Meteorites, which are remnants of solar system formation, provide a direct glimpse into the dynamics and evolution of a young stellar object (YSO), namely our Sun. Much of our knowledge about the astrophysical context of the birth of the Sun, the chronology of planetary growth from micrometer-sized dust to terrestrial planets, and the activity of the young Sun comes from the study of extinct radionuclides such as 26Al (=0.717 Myr). Here we review how the signatures of extinct radionuclides (short-lived isotopes that were present when the solar system formed and that have now decayed below detection level) in planetary materials influence the current paradigm of solar system formation. Particular attention is given to tying meteorite measurements to remote astronomical observations of YSOs and modeling efforts. Some extinct radionuclides were inherited from the long-term chemical evolution of the Galaxy, others were injected into the solar system by a nearby supernova, and some were produced by particle irradiation from the T-Tauri Sun. The chronology inferred from extinct radionuclides reveals that dust agglomeration to form centimeter-sized particles in the inner part of the disk was very rapid (<50 kyr), planetesimal formation started early and spanned several million years, planetary embryos (possibly like Mars) were formed in a few million years, and terrestrial planets (like Earth) completed their growths several tens of million years after the birth of the Sun.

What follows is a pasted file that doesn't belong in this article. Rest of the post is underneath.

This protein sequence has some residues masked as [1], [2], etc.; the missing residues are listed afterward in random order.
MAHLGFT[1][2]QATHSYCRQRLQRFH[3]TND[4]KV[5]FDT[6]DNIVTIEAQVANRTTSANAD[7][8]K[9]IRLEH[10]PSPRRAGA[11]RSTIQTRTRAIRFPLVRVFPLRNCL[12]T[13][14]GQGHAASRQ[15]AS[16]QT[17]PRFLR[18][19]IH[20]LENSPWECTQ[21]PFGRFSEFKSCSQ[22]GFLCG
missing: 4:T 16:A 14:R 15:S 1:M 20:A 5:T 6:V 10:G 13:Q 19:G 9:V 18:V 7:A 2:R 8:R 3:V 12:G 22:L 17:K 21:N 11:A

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  • Article Type: Review Article
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